These two examples are more common of human interaction and our inability to truly forgive the imperfection of humanity. Officials are going to blow calls and are going to play a big role in important games, even when they aren't supposed to. There isn't enough encouragement for officials to admit that they blew a call, and players are left without enough outlets to deal with the large role referees play in a game.

That all changed last month in Detroit.

Armando Galarraga of the Tigers was pitching a perfect game in the ninth inning against the Cleveland Indians -- a feat only accomplished about 20 times in over a hundred years of modern baseball. It's an experience that few pitchers are ever able to celebrate and is an elite accomplishment. With two outs in the ninth inning, Galarraga appeared to take a throw while covering at first base on a grounder, and complete the final out for his perfect game. However, first base umpire Jim Joyce missed the call, calling the runner safe and giving Cleveland its first hit of the evening. Replays showed that Galarraga and the ball beat the runner to the base. Human imperfection ruined his chance at a perfect game. Several Tigers, including manager Jim Leyland, were livid with Joyce's botched call. Almost immediately, the Web site was launched, ridiculing his blown call.

It's obviously not uncommon for officials in any game to make a wrong call, either once during the game or to miss several calls in a game. What is rare is what happened next in Detroit.

Galarraga calmly returned to the pitcher's mound without arguing with Jim Joyce. He got the next batter out to complete the game. After the game, Joyce reviewed the replay and realized he made the wrong call. He went to the Tigers' locker room and hugged Galarraga, apologizing for messing up his chance at baseball immortality. Galarraga accepted his apology, telling Joyce and later the media that everyone makes mistakes. It was like watching a feel-good Disney movie and not a sporting event where it is so customary to blame the officials for all misfortunes.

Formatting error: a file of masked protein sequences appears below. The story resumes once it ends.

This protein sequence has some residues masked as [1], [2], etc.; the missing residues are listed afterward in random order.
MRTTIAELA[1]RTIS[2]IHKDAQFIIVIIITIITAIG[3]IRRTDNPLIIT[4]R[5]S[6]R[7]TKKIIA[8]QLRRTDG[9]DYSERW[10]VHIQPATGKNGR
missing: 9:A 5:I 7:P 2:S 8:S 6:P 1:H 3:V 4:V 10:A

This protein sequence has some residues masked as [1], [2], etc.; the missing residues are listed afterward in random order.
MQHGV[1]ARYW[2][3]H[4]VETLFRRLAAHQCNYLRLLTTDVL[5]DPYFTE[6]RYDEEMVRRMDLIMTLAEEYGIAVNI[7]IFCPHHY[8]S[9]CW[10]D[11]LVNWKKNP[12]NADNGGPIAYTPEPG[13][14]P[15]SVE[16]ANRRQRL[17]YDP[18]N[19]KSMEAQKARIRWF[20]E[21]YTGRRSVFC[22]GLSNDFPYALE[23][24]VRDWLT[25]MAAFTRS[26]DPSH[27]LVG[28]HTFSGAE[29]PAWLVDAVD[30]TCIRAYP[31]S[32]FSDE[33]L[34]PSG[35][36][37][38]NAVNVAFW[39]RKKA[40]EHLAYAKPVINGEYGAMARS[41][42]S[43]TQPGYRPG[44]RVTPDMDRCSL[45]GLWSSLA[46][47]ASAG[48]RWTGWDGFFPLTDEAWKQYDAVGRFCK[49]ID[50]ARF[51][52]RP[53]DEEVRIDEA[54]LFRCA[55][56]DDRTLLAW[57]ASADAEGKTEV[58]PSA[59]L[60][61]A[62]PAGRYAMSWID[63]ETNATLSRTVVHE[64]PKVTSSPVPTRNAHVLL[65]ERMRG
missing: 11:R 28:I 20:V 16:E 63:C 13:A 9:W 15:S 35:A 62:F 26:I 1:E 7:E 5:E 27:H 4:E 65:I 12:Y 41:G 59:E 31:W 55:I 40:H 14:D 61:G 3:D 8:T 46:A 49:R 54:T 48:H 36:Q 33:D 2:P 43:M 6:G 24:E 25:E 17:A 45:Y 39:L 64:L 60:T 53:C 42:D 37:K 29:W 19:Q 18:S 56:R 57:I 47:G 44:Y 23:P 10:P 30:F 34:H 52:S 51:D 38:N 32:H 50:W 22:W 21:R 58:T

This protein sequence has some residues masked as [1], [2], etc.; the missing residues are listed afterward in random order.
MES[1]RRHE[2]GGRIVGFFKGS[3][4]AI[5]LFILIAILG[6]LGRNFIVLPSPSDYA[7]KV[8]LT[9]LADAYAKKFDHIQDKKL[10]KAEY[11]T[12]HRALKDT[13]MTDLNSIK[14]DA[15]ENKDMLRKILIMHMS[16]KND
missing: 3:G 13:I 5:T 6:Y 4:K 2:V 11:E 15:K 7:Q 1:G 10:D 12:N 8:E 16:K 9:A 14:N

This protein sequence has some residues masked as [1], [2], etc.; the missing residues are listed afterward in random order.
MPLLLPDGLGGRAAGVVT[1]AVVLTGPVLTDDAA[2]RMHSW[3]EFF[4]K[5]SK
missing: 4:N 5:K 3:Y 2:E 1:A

After the game, Joyce drove a few hours to his mother's house in Toledo. He explained to her what had happened and they stayed up until 1:00 in the morning discussing his blown call before she turned in. Joyce slept maybe half an hour before he was back at the ballpark the next day to call balls and strikes in another Detroit/Cleveland game. Before the game, the manager Leyland had Galarraga deliver the lineup card to Joyce at home plate. Fans cheered. The owner of turned his Web site into a pro-Jim Joyce site because if Galarraga could forgive this guy, then everyone could. If someone can own up to his mistakes, then he's probably not half bad of a human being. Polls in the last couple weeks have shown that Major League ballplayers think Joyce is the best umpire there is, and he just made the wrong call at the wrong time.

There is a lot riding on this experience. It could be a new precedent for officials to own up to the times when they make the wrong call. It could be a time for players, managers, and fans to forgive the referees, move on and play the next game. It is, after all, just a game. However, it's more than a game for so many dedicated fans around the world who watch the game and then model their own lives on this stuff in a search for role models. The experience of watching Jim Joyce and Armando Galarraga interact is one of the most beautiful illustrations of reconciliation.

In a world so broken, one hopes that this example will make its way into every Sunday school curriculum when teachers and mentors are struggling to explain the sacrament and make it relevant in the modern day. Jesus would be proud of the way that Jim Joyce and Armando Galarraga demonstrated the sacrament.

[Mike Sweitzer-Beckman recently earned his master of divinity degree from the Jesuit School of Theology, Berkley, Calif. He lives with his wife in his hometown in Wisconsin and co-founded the blog]